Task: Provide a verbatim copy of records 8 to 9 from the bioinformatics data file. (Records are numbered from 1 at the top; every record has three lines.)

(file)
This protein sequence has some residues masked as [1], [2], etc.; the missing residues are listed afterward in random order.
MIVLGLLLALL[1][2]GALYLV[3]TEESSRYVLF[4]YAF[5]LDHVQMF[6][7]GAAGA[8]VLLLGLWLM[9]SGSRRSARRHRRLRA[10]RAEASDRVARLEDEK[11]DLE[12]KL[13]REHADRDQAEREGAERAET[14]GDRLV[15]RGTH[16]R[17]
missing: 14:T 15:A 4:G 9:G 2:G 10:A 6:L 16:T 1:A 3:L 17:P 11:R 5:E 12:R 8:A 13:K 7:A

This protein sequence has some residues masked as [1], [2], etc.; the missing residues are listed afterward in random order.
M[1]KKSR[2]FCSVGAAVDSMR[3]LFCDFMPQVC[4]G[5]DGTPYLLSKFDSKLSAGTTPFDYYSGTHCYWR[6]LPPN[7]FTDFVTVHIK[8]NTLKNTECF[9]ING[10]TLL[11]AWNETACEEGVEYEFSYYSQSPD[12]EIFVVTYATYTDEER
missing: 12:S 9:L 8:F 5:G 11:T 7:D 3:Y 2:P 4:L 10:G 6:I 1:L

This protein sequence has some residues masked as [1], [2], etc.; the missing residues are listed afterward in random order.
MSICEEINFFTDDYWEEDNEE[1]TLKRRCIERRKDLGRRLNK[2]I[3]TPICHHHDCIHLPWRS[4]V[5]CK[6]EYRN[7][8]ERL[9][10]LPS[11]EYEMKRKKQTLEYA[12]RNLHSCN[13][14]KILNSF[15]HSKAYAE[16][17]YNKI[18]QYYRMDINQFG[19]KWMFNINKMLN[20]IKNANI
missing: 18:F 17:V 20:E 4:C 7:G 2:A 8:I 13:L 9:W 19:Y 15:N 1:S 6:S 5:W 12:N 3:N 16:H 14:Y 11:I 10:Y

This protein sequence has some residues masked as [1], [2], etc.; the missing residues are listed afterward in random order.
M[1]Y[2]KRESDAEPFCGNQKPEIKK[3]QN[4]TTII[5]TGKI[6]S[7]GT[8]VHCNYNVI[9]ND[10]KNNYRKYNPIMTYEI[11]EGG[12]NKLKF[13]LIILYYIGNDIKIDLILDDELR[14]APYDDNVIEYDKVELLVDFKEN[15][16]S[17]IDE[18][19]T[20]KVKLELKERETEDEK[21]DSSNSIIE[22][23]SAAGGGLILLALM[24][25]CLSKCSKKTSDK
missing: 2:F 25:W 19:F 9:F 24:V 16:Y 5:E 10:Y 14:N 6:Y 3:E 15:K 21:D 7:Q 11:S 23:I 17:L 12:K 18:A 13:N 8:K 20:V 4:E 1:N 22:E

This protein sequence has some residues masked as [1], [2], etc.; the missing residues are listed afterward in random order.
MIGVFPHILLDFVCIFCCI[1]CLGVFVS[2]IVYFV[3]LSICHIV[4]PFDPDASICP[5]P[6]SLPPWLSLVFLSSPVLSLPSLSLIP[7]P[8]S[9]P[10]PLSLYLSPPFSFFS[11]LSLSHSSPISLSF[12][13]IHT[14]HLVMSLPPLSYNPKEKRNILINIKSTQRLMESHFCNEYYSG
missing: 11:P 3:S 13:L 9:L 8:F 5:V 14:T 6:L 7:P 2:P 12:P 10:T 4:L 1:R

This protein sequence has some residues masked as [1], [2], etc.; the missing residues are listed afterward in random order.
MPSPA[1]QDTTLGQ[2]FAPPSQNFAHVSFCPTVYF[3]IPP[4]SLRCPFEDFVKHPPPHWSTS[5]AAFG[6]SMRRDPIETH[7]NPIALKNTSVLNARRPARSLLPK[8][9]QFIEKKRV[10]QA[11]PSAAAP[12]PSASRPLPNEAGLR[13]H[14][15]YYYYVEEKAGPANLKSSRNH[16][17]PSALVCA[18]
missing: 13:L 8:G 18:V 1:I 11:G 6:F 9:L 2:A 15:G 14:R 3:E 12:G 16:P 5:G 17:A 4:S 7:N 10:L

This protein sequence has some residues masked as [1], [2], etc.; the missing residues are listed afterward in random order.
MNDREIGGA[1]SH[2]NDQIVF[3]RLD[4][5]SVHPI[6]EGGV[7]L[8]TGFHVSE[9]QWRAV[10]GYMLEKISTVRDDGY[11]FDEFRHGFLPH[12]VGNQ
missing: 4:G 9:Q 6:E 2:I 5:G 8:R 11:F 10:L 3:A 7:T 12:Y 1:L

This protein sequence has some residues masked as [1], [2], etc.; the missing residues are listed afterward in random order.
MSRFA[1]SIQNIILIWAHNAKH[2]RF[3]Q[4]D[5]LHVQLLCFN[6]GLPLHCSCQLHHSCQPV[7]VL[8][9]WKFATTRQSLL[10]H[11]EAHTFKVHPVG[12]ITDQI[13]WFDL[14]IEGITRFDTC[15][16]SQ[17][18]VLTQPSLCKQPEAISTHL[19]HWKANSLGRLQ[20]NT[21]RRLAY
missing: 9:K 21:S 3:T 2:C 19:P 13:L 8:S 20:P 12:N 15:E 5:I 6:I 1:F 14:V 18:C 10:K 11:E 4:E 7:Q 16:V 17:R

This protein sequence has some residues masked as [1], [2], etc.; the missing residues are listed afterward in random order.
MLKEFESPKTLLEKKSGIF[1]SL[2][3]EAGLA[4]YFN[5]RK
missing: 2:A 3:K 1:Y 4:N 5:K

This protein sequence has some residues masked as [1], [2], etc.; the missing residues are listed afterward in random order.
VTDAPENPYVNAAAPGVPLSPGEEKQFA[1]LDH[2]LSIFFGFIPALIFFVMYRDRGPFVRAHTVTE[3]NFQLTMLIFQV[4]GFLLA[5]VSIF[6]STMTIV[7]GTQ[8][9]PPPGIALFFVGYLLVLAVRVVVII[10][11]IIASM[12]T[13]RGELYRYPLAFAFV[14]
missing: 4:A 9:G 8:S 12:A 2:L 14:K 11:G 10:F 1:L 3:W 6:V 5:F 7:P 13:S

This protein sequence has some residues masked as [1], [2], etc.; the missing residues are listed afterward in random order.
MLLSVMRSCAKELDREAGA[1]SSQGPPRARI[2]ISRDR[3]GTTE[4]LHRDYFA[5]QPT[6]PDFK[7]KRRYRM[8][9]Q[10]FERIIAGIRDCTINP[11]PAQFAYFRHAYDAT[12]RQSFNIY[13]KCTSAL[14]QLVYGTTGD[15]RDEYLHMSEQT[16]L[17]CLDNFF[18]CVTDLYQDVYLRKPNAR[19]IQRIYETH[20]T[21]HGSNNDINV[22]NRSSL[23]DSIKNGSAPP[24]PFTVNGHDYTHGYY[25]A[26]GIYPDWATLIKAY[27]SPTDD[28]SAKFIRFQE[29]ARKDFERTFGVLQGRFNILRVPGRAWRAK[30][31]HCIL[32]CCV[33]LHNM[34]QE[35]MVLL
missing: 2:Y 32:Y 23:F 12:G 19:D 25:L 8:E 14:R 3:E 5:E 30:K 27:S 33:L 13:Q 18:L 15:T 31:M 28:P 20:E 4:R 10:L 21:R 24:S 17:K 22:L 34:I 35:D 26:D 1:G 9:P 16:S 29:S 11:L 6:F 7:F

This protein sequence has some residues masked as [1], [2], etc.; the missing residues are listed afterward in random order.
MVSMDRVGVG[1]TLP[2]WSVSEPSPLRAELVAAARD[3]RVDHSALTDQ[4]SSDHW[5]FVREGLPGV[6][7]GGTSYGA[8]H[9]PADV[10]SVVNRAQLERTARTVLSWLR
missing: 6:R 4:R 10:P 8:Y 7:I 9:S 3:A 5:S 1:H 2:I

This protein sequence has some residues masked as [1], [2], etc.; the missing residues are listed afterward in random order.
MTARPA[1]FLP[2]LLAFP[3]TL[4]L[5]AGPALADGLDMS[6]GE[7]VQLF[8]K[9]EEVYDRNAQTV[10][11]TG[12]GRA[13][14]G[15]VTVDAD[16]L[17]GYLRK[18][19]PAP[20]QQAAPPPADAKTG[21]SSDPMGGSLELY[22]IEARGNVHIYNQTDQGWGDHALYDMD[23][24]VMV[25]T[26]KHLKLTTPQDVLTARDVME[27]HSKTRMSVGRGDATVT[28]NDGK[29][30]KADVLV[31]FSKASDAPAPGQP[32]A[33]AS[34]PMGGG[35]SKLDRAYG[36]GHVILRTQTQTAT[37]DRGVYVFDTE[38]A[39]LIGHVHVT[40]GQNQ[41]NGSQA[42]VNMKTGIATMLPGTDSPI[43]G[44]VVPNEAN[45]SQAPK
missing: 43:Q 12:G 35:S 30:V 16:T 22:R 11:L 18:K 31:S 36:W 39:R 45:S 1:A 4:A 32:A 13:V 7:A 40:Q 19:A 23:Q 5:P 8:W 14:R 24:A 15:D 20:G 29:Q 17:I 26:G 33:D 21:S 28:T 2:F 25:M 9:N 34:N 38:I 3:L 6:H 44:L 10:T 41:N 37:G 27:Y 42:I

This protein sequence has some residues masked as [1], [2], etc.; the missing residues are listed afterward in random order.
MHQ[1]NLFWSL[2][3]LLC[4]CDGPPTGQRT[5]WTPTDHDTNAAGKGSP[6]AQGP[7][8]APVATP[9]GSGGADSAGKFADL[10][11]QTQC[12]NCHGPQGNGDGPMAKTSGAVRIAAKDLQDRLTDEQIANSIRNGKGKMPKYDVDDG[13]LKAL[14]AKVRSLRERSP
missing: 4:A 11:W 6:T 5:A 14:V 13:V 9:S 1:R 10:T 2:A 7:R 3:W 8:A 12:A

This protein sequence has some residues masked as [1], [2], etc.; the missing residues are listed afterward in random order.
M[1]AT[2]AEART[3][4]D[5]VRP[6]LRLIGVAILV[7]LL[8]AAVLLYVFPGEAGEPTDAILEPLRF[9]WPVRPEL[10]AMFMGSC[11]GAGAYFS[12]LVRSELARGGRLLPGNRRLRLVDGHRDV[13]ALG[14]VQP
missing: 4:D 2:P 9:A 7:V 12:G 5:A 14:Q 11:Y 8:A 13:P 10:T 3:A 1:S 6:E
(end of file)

This protein sequence has some residues masked as [1], [2], etc.; the missing residues are listed afterward in random order.
MSRFA[1]SIQNIILIWAHNAKH[2]RF[3]Q[4]D[5]LHVQLLCFN[6]GLPLHCSCQLHHSCQPV[7]VL[8][9]WKFATTRQSLL[10]H[11]EAHTFKVHPVG[12]ITDQI[13]WFDL[14]IEGITRFDTC[15][16]SQ[17][18]VLTQPSLCKQPEAISTHL[19]HWKANSLGRLQ[20]NT[21]RRLAY
missing: 9:K 21:S 3:T 2:C 19:P 13:L 8:S 20:P 12:N 15:E 5:I 6:I 1:F 14:V 18:C 10:K 11:E 4:E 7:Q 16:V 17:R

This protein sequence has some residues masked as [1], [2], etc.; the missing residues are listed afterward in random order.
MLKEFESPKTLLEKKSGIF[1]SL[2][3]EAGLA[4]YFN[5]RK
missing: 2:A 3:K 1:Y 4:N 5:K